When it comes to questions of group dynamics, the Art Ensemble's methodology differs essentially from that of their most oft-compared contemporariesand virtually all their predecessors since the '20sby the absence of having any clearly defined leader. All five men seemed to share equal musical responsibilities, and all of their aesthetic principles seem evenly balanced. This kind of complementary relationship is rare in any artistic collaboration, especially when one considers each player's strong individual personalities of such musicians as Bowie and Mitchell. When one thinks of musical collaborations as stable and long-running as the Art Ensemble's (regardless of the musical idiom), it is nearly impossible find examples that aren't under the leadership of one or two undisputedly predominant voices. The Ellington orchestras, the long-running ensembles of Mingus, Coltrane's quartets, even the Modern Jazz Quartetall are clearly under the direction of one or two men. To hear the AEC for the first time can be an epiphany of sorts when one comprehends the kind of paradigmatic break their assertion of four-way (and eventually five-way) leadership has in the context of the history of jazz for 50 years prior. The balance struck between each member while playing a supporting role or moving into a starring role, indicates an uncommon selflessness and, more importantly, a commitment to the notion of jazz as spontaneous composition.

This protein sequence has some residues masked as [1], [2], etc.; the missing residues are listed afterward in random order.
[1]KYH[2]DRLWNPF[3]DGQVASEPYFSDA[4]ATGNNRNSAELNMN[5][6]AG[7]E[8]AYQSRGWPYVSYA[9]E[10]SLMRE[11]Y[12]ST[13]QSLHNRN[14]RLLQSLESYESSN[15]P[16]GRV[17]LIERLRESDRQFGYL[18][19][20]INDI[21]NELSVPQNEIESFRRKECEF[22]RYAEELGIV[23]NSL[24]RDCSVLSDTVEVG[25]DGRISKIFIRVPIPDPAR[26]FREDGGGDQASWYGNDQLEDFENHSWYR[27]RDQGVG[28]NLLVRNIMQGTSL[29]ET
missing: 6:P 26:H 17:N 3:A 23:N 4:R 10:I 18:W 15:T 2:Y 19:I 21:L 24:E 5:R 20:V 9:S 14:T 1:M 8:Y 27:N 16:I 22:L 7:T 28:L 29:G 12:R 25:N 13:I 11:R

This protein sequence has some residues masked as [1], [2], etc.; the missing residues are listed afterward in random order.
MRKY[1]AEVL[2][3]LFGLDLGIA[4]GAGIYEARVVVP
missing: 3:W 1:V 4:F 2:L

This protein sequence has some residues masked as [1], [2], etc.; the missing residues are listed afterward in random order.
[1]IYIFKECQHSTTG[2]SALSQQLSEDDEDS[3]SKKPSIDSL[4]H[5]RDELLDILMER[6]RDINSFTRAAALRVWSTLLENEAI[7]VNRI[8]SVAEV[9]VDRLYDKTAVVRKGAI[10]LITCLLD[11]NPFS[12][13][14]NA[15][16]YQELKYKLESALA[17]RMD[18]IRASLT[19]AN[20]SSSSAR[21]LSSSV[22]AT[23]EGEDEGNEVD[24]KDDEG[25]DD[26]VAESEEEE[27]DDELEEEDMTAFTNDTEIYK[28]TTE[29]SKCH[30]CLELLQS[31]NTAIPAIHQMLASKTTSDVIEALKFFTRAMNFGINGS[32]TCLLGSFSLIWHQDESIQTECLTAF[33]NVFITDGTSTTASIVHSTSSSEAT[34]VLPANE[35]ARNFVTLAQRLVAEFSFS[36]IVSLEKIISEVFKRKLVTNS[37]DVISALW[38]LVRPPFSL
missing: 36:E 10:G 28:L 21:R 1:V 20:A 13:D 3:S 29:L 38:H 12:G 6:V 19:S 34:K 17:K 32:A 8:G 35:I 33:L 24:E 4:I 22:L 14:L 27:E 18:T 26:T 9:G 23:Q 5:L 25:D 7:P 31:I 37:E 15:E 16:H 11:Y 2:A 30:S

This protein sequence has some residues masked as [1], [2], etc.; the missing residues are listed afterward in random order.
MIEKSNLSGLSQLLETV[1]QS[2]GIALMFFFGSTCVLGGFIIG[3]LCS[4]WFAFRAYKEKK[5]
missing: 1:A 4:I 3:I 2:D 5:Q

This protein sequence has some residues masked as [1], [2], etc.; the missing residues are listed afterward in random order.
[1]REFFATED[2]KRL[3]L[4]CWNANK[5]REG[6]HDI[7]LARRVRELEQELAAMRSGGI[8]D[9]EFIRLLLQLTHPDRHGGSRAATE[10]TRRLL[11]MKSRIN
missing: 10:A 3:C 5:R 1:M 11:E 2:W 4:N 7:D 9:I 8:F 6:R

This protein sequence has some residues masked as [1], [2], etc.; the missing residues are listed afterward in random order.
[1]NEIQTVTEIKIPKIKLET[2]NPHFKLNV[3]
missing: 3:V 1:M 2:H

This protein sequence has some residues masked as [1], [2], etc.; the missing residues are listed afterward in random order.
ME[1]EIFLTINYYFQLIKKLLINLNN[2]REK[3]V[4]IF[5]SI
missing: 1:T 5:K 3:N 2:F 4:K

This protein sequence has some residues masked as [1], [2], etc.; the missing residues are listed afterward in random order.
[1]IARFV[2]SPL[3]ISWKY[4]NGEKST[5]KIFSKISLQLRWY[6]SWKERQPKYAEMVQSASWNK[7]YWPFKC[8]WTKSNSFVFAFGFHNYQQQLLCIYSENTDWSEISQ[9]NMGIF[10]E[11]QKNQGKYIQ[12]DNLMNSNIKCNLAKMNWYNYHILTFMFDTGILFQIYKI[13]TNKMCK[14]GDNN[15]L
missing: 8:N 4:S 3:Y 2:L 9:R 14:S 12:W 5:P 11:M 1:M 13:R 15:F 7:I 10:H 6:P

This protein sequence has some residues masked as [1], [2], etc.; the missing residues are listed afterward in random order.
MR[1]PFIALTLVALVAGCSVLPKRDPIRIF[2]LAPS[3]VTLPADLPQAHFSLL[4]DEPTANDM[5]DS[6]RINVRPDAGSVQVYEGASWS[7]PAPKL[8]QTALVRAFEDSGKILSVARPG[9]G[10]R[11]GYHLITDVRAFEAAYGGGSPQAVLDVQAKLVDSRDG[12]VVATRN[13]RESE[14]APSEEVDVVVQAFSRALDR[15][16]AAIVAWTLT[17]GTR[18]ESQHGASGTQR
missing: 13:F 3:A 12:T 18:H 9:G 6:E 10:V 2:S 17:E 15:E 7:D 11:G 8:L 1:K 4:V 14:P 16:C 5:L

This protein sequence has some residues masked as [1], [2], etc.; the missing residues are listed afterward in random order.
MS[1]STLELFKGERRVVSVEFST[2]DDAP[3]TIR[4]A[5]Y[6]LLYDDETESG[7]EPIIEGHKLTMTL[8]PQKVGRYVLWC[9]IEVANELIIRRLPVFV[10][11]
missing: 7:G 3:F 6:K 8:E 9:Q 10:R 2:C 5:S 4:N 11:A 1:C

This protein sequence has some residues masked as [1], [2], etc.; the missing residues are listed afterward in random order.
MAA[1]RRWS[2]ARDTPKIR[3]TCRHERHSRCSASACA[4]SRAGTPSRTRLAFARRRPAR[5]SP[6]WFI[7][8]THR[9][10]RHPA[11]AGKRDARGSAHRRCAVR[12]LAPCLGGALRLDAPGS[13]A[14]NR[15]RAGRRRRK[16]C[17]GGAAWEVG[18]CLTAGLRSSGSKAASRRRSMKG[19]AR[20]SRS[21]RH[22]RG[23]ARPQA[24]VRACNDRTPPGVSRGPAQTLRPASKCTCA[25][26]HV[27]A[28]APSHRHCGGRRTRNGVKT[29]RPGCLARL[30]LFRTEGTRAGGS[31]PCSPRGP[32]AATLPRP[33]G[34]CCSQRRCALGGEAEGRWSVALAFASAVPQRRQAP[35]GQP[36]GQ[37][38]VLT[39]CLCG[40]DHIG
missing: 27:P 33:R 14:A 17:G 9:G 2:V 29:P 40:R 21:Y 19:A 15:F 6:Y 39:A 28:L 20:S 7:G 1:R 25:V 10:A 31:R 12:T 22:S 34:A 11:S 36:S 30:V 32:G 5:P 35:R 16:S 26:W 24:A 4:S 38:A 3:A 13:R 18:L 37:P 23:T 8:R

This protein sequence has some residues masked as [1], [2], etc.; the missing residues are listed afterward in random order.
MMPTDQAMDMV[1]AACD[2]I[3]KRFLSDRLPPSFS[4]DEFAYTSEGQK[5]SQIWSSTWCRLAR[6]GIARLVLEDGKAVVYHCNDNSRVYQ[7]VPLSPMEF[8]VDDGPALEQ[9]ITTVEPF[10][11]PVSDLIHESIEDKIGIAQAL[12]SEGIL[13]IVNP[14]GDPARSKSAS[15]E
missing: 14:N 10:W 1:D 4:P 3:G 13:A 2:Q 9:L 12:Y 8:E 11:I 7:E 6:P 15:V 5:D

The almost telepathic interplay between these has been able to sustain itself through the group's minimal personnel changes (the addition of Moye 30 years ago, and the departure of Jarman in the mid-'90s). While the Art Ensemble continues to perform as a trio (with Mitchell, Moye, and Favors), Bowie’s contributionswith all their artful irreverence and piercing virtuositywill be sorely missed, regardless of how many times we are able to revisit the recorded evidence of his singularly irrepressible contribution to the art of improvised music.
Brooklyn, New York 1999